Bioprosthetic valves will, sooner or later, deteriorate. TAVR-in-TAVR can be performed, but at what risk? Data from the TRANSIT trial presented at TCT Connect 2020 indicate that in 172 patients from multiple international centers, the mortality at one year was 10%, with a cardiovascular mortality of about 6%.

Many such patients have few other options, but surgery can be performed in some. Perhaps the option of a mechanical prosthesis originally placed would have been a better option in young patients despite the long-term anticoagulation issue.

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Finally, there are absolute contraindications to TAVR: endocarditis, pure aortic regurgitation in a valve that might be surgically reparable, severe left ventricular outflow tract calcification, surgical "other valve" considerations, etc.

TAVR is a great alternative to SAVR in lots of patients – especially the elderly and those with morbidities that directly affect surgical risk. However, there are still many unanswered issues about which we have limited data.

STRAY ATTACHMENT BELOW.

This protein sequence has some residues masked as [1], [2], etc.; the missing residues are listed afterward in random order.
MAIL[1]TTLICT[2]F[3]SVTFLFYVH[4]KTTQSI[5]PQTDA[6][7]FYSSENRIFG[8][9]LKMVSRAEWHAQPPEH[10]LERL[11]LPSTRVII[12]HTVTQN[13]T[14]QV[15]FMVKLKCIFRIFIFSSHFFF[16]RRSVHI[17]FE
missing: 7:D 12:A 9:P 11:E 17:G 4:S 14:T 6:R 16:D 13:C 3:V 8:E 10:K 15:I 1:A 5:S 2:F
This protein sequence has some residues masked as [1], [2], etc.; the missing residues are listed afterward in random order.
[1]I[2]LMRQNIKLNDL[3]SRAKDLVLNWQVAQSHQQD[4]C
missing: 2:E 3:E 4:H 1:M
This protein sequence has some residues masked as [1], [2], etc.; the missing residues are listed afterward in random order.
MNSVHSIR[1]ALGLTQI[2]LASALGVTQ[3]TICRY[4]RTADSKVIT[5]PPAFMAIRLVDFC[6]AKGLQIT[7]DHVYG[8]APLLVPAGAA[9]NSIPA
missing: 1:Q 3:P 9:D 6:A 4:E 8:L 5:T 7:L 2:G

Should we accept that TAVR is for all? Not yet!

For many patients facing aortic valve replacement, it is still imperative that we confront what we know and what we do not know. A frank patient-physician discussion, or better a patient-heart team discussion is still an important part of the equation for all involved to outline the risk-benefit ratio of TAVR vs. SAVR for many.

Editor's Note: Click here for a feature on TAVR vs. SAVR and here to learn about the new ACC/AHA Guideline on Valvular Heart Disease.

Peter C. Block, MD, FACC

Peter C. Block, MD, FACC, is a professor of medicine and cardiology at Emory University Hospital and School of Medicine in Atlanta, GA. He thanks Michael J. Reardon, MD, FACC, for a summary of many of these data.

Clinical Topics: Anticoagulation Management, Cardiac Surgery, Invasive Cardiovascular Angiography and Intervention, Valvular Heart Disease, Aortic Surgery, Cardiac Surgery and VHD, Interventions and Structural Heart Disease

Keywords: ACC Publications, Cardiology Magazine, Middle Aged, Mitral Valve, Aortic Valve, Aortic Valve Insufficiency, Transcatheter Aortic Valve Replacement, Follow-Up Studies, Aortic Valve Stenosis, Biometry, Heart Valve Prosthesis, Endocarditis, Hemodynamics, Embolic Protection Devices, Risk Assessment, Stroke, Surgeons, Pacemaker, Artificial, Coronary Disease, Hospitals, Anesthesia, General, Hospitalization, Risk Factors, Anticoagulants, Family Characteristics, Cardiology